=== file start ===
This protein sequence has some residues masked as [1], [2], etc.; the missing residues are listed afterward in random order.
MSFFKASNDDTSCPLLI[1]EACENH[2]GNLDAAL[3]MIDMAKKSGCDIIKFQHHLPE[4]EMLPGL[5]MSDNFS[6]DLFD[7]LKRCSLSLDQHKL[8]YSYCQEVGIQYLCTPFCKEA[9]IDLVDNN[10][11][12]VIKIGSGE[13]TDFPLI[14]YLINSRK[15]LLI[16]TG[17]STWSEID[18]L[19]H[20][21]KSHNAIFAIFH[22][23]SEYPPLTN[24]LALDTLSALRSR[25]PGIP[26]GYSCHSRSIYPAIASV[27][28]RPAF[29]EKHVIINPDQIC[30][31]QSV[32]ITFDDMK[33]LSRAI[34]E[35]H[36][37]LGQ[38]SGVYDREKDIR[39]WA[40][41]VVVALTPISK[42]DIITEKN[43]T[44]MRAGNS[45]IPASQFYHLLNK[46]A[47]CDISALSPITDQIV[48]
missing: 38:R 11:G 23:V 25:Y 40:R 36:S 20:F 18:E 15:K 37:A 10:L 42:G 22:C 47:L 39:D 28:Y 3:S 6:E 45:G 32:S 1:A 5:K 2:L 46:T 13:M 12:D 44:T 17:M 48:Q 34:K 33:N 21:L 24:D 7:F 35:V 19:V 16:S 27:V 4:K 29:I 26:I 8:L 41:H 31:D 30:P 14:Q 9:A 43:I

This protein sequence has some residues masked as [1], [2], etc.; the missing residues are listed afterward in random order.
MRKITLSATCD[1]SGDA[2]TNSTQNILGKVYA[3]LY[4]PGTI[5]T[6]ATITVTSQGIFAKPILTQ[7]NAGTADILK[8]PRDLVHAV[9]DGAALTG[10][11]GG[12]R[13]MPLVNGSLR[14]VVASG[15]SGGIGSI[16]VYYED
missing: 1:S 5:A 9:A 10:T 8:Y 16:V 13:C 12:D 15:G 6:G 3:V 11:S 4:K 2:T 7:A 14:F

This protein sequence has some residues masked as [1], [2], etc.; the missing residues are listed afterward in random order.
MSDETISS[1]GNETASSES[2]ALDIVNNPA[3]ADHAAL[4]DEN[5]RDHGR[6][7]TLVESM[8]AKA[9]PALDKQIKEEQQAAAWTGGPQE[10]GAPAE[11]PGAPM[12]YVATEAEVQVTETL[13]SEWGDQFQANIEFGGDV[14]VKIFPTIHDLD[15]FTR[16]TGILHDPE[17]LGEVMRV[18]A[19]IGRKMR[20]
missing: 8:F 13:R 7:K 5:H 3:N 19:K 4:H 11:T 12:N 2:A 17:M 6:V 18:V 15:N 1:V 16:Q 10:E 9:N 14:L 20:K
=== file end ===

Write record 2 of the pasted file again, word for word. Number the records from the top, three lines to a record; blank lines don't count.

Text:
This protein sequence has some residues masked as [1], [2], etc.; the missing residues are listed afterward in random order.
MRKITLSATCD[1]SGDA[2]TNSTQNILGKVYA[3]LY[4]PGTI[5]T[6]ATITVTSQGIFAKPILTQ[7]NAGTADILK[8]PRDLVHAV[9]DGAALTG[10][11]GG[12]R[13]MPLVNGSLR[14]VVASG[15]SGGIGSI[16]VYYED
missing: 1:S 5:A 9:A 10:T 8:Y 16:V 13:C 12:D 15:G 6:G 3:V 11:S 4:K 2:T 7:A 14:F